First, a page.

"1. A system of government marked by centralization of authority under a dictator, stringent socioeconomic controls, suppression of the opposition through terror and censorship, and typically a policy of belligerent nationalism and racism."

This is the only useful definition here, because the others rely on the term "right-wing", which is even LESS well defined than fascist.

Note the use of the word "and" in that definition. Actual Fascism requires all of those elements. The only one that we can come close to laying claim to is "stringent socioeconomic controls," hardly something pioneered by Bush. In fact, those most likely to oppose Bush constantly attack his "tax cuts for the rich," which would mean they are in favor of MORE "stringnet socioeconomic controls."

The "loose" definitions are better described as slang. But we are training to be lawyers, and moreover, intend to have influence over policy. In those realms, words and word precision matter. When you use the same word to describe both Bush and Mussoulini, that word no longer has any actual meaning, hence the loss of credibility.

Cato said...

If you want to call me dishonest or incredible for using the loose definition of fascist instead of the narrow one, that's your decision.

Publius,

Whether putting two people in a similar box is dishonest depends entirely on how big the box is and how similar the people are. Stalin, FDR, and Hilary Clinton are all fiscal liberals. Is it dishonest to call Hilary Clinton a fiscal liberal just because Stalin happens to be one too? We obviously disagree on which definitions of fascist to use. So how about instead of calling me dishonest, you acknowledge that we're both arguing from positions based on reasonable beliefs and reasonable interpretations of terms, both of which are in the dictionary?

Orrin Johnson said...

Because they're NOT reasonable interpretations. I'm no fan of Hillary, but she's not a communist, and it's dishonest to say she is, even for hyperbolic effect. Stalin was. If I were to simply refer to Stalin as "economically liberal", that would ALSO be dishonest because it does not accurately portray his economic policies.

The imprecision is even worse when you use such highly emotionally charged words as "Fascist" or "Communist", which implies mass murder, no free elections, and brutal oppression. Whatever Bush's faults are, they do not include that. And whatever your feelings on what Dick Cheney "would like," it does not accurately describe our government. It doesn't even come close. When you use a descriptive word most people immediately recognize as wrong or dishonest, the rest of your argument starts to look wrong as well.

Your knee jerk emotional reaction to Bush was to call him a fascist, because of his wiretap program and then for his immigration stance (which I don't think is tough enough). But if that were true, this country would have been far more Fascist than it is now during significant parts of our history. It wasn't then, and it's not now. And it's dishonest to imply otherwise. Sorry.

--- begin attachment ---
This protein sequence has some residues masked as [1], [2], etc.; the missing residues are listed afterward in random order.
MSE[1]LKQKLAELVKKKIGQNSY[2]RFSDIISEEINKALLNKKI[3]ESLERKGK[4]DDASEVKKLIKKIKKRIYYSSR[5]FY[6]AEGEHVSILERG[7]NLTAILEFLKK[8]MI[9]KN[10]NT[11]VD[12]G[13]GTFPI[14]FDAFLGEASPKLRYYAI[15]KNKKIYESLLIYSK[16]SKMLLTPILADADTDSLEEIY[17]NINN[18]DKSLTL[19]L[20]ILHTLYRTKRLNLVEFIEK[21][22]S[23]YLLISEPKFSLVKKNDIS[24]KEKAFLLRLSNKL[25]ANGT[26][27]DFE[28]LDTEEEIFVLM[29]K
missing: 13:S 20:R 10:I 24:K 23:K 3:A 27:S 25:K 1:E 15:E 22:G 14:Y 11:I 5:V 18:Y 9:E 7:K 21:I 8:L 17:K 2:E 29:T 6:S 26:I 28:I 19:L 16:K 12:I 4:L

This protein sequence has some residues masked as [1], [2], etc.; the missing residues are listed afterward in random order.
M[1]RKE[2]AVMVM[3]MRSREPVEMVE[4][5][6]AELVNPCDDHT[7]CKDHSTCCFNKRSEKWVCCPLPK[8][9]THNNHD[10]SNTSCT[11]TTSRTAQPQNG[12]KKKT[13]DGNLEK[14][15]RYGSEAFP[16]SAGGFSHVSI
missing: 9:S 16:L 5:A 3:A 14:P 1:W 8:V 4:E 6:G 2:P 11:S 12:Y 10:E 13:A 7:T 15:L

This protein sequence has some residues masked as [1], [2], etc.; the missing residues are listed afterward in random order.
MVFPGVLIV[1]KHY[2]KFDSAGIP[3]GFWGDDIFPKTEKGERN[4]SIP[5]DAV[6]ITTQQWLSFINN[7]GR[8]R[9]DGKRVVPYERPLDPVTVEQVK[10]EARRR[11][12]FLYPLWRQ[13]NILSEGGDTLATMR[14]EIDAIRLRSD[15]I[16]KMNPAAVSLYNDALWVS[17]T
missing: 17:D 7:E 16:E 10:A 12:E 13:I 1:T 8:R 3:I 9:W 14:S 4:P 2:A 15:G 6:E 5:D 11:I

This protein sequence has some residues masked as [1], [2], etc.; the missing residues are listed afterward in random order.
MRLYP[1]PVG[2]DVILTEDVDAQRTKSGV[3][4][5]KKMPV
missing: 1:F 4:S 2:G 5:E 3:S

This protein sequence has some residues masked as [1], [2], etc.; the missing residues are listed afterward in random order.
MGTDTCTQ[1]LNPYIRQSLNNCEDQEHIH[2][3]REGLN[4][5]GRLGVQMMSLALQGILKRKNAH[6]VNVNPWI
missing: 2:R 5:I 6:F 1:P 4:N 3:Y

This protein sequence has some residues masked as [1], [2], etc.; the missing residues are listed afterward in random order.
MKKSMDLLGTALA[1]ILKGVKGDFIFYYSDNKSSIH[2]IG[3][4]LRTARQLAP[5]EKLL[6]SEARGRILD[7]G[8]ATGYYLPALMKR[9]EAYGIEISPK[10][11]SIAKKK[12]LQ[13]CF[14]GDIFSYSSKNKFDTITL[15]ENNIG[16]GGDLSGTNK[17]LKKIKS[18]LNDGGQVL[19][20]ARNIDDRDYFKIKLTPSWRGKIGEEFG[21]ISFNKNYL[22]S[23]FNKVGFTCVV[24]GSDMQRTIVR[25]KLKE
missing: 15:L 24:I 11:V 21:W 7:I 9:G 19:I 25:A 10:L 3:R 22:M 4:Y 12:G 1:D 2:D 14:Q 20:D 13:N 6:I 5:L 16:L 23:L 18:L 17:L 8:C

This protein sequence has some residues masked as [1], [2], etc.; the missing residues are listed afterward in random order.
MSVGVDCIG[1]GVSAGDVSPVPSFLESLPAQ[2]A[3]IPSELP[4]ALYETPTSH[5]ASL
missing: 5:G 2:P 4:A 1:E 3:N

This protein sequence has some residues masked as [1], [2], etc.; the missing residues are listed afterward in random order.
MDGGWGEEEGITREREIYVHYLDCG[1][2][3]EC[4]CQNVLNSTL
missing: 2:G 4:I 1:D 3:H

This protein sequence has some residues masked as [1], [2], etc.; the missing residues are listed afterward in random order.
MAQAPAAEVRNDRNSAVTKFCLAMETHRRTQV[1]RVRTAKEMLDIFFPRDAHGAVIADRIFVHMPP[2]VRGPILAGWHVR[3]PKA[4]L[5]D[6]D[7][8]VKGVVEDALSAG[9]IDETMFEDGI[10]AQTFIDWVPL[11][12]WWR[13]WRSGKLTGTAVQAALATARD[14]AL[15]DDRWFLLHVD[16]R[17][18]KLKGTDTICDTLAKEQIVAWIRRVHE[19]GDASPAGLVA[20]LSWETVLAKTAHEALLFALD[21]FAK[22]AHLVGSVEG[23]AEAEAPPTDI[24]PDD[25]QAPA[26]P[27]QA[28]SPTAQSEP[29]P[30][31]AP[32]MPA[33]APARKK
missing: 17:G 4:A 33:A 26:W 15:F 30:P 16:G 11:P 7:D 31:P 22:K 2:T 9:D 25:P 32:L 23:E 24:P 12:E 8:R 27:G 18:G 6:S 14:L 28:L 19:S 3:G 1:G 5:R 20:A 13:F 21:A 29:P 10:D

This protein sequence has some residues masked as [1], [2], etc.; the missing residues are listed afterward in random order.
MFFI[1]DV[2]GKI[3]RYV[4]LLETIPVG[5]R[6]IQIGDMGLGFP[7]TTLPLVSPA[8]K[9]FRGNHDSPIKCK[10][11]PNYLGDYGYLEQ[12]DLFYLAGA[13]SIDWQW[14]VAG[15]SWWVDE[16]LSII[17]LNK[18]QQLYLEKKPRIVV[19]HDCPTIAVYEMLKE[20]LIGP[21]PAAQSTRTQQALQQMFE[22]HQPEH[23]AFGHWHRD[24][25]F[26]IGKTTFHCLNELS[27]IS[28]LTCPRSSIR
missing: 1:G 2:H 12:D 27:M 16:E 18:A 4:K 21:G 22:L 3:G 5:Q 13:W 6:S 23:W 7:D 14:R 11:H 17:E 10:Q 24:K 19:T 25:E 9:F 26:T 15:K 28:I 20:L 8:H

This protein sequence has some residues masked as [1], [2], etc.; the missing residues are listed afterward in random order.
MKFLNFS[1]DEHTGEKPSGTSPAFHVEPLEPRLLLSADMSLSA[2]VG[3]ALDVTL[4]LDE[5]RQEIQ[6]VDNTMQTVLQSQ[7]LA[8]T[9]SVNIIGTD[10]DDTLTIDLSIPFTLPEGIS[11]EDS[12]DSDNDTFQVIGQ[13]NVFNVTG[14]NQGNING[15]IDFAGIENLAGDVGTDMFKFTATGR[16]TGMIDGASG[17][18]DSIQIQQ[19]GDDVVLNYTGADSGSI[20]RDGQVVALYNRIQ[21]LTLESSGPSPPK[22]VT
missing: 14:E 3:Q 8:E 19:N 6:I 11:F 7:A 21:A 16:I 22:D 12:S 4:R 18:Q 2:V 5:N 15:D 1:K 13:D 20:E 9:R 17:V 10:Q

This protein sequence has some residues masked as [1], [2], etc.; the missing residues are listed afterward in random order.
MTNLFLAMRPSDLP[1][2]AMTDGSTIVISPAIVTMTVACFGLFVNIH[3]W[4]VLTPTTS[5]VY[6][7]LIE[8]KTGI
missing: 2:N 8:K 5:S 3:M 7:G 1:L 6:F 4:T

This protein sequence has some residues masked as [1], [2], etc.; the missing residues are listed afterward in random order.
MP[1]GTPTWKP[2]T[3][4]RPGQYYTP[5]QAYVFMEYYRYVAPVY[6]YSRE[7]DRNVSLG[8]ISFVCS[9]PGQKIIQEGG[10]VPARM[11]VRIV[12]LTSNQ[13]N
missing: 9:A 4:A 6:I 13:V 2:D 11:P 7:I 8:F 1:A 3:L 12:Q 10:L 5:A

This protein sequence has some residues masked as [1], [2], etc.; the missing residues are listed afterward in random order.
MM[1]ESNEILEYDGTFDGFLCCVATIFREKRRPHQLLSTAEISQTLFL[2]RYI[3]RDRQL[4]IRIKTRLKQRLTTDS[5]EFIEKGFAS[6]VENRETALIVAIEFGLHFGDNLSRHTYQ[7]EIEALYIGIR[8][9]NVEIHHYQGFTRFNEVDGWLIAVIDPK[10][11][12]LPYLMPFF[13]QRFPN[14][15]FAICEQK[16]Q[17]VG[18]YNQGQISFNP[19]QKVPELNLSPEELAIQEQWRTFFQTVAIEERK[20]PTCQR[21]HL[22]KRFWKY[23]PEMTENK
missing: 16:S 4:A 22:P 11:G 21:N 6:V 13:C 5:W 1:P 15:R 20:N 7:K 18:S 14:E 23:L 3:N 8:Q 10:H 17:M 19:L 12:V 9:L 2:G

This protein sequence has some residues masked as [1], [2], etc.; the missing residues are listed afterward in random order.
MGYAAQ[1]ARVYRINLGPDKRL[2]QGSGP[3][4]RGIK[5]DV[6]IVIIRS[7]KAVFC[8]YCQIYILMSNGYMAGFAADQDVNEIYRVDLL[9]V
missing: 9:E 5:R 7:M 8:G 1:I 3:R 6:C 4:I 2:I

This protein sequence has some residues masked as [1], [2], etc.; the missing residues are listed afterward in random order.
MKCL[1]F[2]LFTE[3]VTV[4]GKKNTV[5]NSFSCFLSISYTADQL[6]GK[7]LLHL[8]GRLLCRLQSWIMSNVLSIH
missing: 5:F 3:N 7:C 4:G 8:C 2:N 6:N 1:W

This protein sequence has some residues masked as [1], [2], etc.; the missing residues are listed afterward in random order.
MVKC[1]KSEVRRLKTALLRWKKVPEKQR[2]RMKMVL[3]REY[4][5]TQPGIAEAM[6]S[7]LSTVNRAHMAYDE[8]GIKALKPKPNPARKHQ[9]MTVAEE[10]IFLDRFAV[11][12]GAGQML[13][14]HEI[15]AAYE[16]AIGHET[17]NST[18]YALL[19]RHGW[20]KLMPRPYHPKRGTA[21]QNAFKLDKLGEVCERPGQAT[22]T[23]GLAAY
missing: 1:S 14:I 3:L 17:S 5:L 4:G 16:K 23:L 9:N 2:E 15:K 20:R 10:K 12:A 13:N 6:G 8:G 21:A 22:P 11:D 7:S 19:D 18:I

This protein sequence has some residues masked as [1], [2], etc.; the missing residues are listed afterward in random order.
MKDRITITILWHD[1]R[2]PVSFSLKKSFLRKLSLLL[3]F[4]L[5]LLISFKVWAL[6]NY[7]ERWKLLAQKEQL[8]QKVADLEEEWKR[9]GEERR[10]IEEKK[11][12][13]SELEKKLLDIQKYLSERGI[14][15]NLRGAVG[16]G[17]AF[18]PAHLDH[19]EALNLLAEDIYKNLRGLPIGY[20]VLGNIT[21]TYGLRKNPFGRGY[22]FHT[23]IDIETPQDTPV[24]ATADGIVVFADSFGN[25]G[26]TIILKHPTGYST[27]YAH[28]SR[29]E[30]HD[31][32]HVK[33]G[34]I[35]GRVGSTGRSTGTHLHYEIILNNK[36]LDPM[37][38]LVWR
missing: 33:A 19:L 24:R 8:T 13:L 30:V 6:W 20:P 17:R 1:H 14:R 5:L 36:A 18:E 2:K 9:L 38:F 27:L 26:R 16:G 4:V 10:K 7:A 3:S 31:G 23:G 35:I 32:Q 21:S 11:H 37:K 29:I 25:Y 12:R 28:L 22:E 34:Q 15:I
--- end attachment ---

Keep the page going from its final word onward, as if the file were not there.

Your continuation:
You are right to think there is too much government intrusion in our lives. You are right to think Bush has not done nearly enough as a "conservative" to change that. You may even be right that some of the War on Terror intel methods go too far. But you are wrong to think that any of those things have anything to do with fascism, which in fact, is the real enemy we're fighting these days. We need more people or smaller government, but it doesn't help that cause when small government proponents use dishonest hyperbole, in the same way that these immigration protesters hurt THEIR cause with their virulence.

Alex Chan said...

Perhaps my vision is getting blurred, but where in Cato's original post did Cato say that Bush is a "fascist"?

Cato said...

I think it was a few posts ago. This is an ongoing discussion.

SirWhoopass said...

An "ongoing discussion" between Republicans and those who dislike President Bush over the exact definition and applicability of a label from a 20th century Italian nationalist party. Given how both sides already feel about the President, those who support him, and those who attack him, what is the expected outcome?

Cato said...

I was sort of beginning to get the same feeling, only without the reference to mentally disabled youth.

Of course, if you aren't going to have argument and debate, why have a blog that allows comments?

I'd be happy to move onto another topic, though. How about the emergency clause?

Orrin Johnson said...

I engage only because I hate to see known FedSoc members harm their credibility. I disagree with Cato on a lot of things, but we need as many believers in small government as possible. Believers who don't hurt their (and all of our) credibility by throwing around inaccurate and eye-rolling terms like "fascist".

The hippies continue to lose elections for the Dems because of their loose use of such methods. It matters.